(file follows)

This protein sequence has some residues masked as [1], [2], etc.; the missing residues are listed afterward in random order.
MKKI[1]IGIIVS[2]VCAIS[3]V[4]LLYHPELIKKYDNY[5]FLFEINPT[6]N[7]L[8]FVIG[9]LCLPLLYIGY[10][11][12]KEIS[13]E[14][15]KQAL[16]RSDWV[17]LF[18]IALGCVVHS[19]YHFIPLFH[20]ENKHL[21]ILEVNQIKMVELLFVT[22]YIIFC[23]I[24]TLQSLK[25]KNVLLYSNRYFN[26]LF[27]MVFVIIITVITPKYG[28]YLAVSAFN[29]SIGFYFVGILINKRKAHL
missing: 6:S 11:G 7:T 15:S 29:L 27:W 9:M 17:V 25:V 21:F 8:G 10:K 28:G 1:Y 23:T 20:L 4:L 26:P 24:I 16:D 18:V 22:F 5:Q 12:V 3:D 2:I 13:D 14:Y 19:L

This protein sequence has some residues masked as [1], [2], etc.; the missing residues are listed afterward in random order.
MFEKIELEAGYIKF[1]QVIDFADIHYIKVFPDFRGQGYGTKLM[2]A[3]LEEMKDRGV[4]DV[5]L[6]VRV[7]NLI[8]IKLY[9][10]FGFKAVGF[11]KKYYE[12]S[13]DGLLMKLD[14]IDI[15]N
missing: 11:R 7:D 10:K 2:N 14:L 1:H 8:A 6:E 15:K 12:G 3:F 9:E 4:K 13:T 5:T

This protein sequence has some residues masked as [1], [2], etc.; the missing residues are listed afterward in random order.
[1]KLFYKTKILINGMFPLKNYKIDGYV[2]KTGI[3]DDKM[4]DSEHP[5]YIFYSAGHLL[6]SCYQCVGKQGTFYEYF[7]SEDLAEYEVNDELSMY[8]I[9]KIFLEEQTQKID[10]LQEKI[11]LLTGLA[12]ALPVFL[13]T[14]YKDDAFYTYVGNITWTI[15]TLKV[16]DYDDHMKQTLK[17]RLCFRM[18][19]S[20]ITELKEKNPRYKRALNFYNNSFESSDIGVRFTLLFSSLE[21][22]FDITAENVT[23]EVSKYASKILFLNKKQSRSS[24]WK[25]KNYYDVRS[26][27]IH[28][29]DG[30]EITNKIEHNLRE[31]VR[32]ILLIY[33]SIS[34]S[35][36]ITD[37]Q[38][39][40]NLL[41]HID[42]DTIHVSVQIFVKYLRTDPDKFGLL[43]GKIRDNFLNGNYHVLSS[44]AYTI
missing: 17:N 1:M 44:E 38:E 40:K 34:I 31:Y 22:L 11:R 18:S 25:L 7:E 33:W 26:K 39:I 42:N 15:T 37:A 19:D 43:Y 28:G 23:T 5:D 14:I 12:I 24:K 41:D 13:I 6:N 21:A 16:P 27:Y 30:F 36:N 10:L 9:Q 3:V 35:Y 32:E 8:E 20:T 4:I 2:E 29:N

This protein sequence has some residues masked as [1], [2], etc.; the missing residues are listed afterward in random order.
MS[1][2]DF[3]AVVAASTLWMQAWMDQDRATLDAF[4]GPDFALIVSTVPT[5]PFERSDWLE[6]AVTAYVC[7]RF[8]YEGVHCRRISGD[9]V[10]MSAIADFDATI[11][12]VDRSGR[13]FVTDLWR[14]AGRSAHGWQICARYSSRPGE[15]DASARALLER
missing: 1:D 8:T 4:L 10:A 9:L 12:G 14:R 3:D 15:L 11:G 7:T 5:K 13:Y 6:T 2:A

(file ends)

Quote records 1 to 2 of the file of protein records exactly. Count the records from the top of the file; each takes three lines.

This protein sequence has some residues masked as [1], [2], etc.; the missing residues are listed afterward in random order.
MKKI[1]IGIIVS[2]VCAIS[3]V[4]LLYHPELIKKYDNY[5]FLFEINPT[6]N[7]L[8]FVIG[9]LCLPLLYIGY[10][11][12]KEIS[13]E[14][15]KQAL[16]RSDWV[17]LF[18]IALGCVVHS[19]YHFIPLFH[20]ENKHL[21]ILEVNQIKMVELLFVT[22]YIIFC[23]I[24]TLQSLK[25]KNVLLYSNRYFN[26]LF[27]MVFVIIITVITPKYG[28]YLAVSAFN[29]SIGFYFVGILINKRKAHL
missing: 6:S 11:G 7:T 15:S 29:L 27:W 9:M 17:V 25:V 21:F 8:G 10:K 28:G 1:Y 23:T 20:L 4:L 26:P 24:I 16:D 18:V 22:F 5:Q 12:V 3:D 2:I 13:D 14:Y 19:L

This protein sequence has some residues masked as [1], [2], etc.; the missing residues are listed afterward in random order.
MFEKIELEAGYIKF[1]QVIDFADIHYIKVFPDFRGQGYGTKLM[2]A[3]LEEMKDRGV[4]DV[5]L[6]VRV[7]NLI[8]IKLY[9][10]FGFKAVGF[11]KKYYE[12]S[13]DGLLMKLD[14]IDI[15]N
missing: 11:R 7:D 10:K 2:N 14:L 1:H 8:A 6:E 15:K 12:G 3:F 9:E 4:K 13:T 5:T